- Medical news & Guidelines
- Cardiology and CTVS
- Critical Care
- Diabetes and Endocrinology
- Laboratory Medicine
- Health news
- State News
- Andaman and Nicobar Islands
- Andhra Pradesh
- Arunachal Pradesh
- Dadra and Nagar Haveli
- Daman and Diu
- Himachal Pradesh
- Jammu & Kashmir
- Madhya Pradesh
- Tamil Nadu
- Uttar Pradesh
- West Bengal
- Medical Education
Simple fetal heartbeat monitoring still best to reduce unnecessary cesarean sections
Newer is not always better; a study in CMAJ (Canadian Medical Association Journal) led by researchers at the University of Warwick shows that simple fetal heartbeat monitoring is still the best method for determining whether a baby is in distress during delivery and whether cesarean delivery is needed http://www.cmaj.ca/lookup/doi/10.1503/cmaj.202538.Cesarean delivery is the most common...
Newer is not always better; a study in CMAJ (Canadian Medical Association Journal) led by researchers at the University of Warwick shows that simple fetal heartbeat monitoring is still the best method for determining whether a baby is in distress during delivery and whether cesarean delivery is needed http://www.
Cesarean delivery is the most common surgical procedure worldwide, performed to expedite birth and avoid neonatal complications.
Listening to the fetal heart rate using a stethoscope -- intermittent auscultation -- has been used for years to assess the fetal state and whether the baby is experiencing distress that might require a cesarean delivery. Other monitoring techniques have become common in recent years, including echocardiograms and blood tests.
"Despite extensive investment in clinical research, the overall effectiveness of such methods in improving maternal and neonatal outcomes remains debatable as stillbirth rates have plateaued worldwide, while cesarean delivery rates continue to rise," writes Dr. Bassel Al Wattar, Warwick Medical School, University of Warwick, Coventry, United Kingdom, with coauthors.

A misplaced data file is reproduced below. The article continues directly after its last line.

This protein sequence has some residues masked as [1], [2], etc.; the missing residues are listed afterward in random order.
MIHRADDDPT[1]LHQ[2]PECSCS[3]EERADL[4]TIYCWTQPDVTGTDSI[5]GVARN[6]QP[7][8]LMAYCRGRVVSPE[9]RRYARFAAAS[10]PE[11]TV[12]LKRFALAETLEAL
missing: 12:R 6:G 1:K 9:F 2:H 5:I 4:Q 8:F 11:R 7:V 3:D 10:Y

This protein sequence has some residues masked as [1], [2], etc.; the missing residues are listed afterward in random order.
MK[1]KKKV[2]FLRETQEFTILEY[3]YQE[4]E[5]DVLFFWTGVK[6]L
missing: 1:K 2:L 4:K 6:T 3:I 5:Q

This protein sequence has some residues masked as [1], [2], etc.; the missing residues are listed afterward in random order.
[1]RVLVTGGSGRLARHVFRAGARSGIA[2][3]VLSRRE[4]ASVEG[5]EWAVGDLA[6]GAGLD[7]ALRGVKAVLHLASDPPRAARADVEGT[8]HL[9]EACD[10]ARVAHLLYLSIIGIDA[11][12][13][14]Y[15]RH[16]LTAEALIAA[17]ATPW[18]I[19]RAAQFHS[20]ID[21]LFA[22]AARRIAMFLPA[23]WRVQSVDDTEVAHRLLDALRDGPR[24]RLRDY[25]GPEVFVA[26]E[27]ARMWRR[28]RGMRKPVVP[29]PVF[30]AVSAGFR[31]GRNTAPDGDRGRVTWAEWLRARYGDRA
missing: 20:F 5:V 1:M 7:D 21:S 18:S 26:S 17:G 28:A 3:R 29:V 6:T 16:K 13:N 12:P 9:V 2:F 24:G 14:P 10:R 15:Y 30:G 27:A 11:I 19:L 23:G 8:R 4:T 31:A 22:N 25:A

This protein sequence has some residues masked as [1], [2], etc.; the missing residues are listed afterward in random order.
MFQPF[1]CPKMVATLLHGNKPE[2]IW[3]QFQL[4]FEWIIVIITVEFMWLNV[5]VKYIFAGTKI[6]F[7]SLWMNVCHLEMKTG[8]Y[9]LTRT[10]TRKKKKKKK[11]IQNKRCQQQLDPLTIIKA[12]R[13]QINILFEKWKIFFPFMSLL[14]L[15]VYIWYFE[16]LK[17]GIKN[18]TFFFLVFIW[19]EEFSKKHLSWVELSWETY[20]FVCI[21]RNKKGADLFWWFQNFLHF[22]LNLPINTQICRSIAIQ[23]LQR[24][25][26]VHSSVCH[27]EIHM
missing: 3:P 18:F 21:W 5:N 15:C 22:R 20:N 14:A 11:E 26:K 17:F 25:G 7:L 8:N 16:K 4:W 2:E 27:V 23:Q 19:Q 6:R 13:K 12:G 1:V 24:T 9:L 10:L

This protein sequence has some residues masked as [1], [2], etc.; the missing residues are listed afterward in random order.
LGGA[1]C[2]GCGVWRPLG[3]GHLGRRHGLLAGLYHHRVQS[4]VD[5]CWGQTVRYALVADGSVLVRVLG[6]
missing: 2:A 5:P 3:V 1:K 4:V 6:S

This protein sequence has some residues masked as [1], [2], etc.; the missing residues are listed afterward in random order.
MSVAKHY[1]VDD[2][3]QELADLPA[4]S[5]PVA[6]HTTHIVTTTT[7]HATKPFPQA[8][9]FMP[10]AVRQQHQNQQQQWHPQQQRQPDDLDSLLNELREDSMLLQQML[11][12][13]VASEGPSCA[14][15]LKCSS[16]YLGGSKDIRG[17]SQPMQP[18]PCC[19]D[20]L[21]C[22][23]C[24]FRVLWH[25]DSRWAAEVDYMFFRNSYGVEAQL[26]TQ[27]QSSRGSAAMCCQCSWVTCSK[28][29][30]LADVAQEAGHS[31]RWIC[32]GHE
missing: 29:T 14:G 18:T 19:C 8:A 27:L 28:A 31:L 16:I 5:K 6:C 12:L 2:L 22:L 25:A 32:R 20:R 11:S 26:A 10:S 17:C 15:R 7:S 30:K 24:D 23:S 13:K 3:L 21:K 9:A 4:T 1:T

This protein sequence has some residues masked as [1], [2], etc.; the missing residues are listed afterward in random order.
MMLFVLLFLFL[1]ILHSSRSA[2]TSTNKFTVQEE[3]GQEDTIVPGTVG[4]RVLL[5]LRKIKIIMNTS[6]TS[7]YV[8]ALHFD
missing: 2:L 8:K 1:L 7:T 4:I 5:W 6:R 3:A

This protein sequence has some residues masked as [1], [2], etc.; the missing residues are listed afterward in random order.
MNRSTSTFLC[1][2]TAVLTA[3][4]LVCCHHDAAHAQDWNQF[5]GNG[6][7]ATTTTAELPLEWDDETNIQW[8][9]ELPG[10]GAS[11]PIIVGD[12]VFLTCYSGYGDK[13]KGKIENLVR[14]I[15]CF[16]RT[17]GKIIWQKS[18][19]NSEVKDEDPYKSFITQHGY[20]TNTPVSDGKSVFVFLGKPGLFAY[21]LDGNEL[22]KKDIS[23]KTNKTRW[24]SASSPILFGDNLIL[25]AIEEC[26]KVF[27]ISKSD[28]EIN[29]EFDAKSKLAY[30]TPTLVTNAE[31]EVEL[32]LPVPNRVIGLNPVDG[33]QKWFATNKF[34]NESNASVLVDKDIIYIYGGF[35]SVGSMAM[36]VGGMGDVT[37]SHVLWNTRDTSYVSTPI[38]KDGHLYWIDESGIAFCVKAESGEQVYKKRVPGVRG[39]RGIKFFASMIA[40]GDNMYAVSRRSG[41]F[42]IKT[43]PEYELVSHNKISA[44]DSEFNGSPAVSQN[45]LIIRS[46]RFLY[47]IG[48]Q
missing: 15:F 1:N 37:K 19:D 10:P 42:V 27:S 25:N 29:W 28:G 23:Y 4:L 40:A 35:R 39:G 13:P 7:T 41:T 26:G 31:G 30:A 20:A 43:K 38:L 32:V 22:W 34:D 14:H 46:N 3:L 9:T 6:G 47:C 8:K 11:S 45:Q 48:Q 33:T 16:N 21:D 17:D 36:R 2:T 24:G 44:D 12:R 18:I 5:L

Researchers from the United Kingdom and Spain reviewed 33 studies that included more than 118,000 women, mainly from high-income countries as well as India and Tanzania, to evaluate the effectiveness of different monitoring methods in improving outcomes for mothers and babies and reducing the number of cesarean deliveries.
They found that all methods had similar outcomes for babies, but only intermittent auscultation reduced the risk of cesarean deliveries without increased risk to babies' health. The researchers estimate that intermittent auscultation led to an average 30% reduction in emergency cesareans compared to other methods.
"Our analysis suggests that all additional methods introduced to improve the accuracy of electronic fetal heart monitoring have failed to reduce the risk of adverse neonatal or maternal outcomes beyond what intermittent auscultation achieved 50 years ago, and this may have contributed to the increased incidence of unnecessary emergency cesarean deliveries," write the authors.
The authors urge investment in developing novel techniques to monitor fetuses to make delivery safer for mothers and their babies.
Hina Zahid Joined Medical Dialogue in 2017 with a passion to work as a Reporter. She coordinates with various national and international journals and association and covers all the stories related to Medical guidelines, Medical Journals, rare medical surgeries as well as all the updates in the medical field. Email: firstname.lastname@example.org. Contact no. 011-43720751